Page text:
Mike Speed 30 Member

The requirement for a "service tag" is unknown here in the Midwest where I live. But, except in some few metro areas, there is no licensing of service technicians or requirements for permitting. There are no applicable state regulations. It's hard for people in the East to comprehend that, but probably 90% of the U.S. is that way.

spott Member

D, I believe you're the best judge of your oil usage. You can tell if you're using more oil, even in the short haul.

If you seem to be running the same amount of time and the weather is about the same, one thing I would find out is if the tech put the right nozzle in for you. It seems like a small thing, but if he put a larger nozzle in you will burn more oil in the same amount of time.

For example, if you had a 0.75 and he put in a 1.00, that's an extra 0.25 gal for every hour your boiler runs. Although it sounds like a small thing, if your boiler runs a total of four hours a day at this time of year, that's an extra 30 gallons a month and the extra oil is just going up the chimney.

As Bud said, you should have a tag whenever they do work, which should tell you what they put in for parts like the nozzle size and filter, etc. In MA, they are required to leave one and if they didn't leave you one, I would request one and find out exactly what was done.

There are times when they don't have the proper nozzle for you boiler, so they put in something close and make the burner adjustments to accommodate it. It will work in most cases without problems, but most likely it's not as efficient.

zoesdad Member

I think heatpro would have covered this in post #2, but I wonder if you are using your boiler for domestic hot water and the service guy cranked the low limit way up on the Aquastat. I believe I’ve heard of that happening in the past, especially if the homeowner mentions his domestic hot water is a little too cool.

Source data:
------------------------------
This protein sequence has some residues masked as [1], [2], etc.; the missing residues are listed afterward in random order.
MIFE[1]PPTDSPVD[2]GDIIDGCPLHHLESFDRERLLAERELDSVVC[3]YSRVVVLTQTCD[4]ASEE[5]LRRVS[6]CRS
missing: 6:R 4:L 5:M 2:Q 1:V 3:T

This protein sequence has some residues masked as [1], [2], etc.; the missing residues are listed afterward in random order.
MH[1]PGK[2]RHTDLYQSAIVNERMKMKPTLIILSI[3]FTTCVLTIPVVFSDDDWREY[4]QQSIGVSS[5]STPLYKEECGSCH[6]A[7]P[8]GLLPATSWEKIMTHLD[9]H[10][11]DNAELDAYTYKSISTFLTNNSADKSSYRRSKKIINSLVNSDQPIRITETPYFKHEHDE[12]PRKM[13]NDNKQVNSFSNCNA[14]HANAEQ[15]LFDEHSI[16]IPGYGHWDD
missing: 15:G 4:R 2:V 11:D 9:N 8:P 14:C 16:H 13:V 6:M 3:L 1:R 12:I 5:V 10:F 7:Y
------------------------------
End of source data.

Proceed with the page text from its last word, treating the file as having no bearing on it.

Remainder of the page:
So, your burner would be running more and your boiler would be hot even when there is no call for heat from a zone—but I think that was covered by heatpro.

I live 20 miles NW of Philly and in my area, the service guy would leave a sheet which had check boxes for the Standard Silver Service—but the boxes were never checked. He would write in, however, any parts he replaced. I just assumed there was no legal requirement here in PA to leave a record. Could be wrong. (I do my own service now.)

doughness Member

Often, the nozzle is changed during annual maintenance. If nozzle size was increased, efficiency goes down and oil consumption goes up. It's an easy way for oil companies to sell more oil and increase profits. When customers want plenty of heat, they are happy to oblige. Most boilers put out more heat/btu hour than the system can radiate so the higher boiler output is wasted.

sidny Member

What is your stack temp? It shouldn't be more than 250-300 degrees above the water temp plus the boiler room temp. It was already said on another post that maybe some of your heat is going up your chimney. Most boilers are over fired, as some oil dealers like to sell a little more oil. How clean is your boiler? Did you see it while it was open? What is your draft reading? Did the serviceman leave a service report?

davidm Member

Thanks, everyone. You've given me some ideas to follow up on.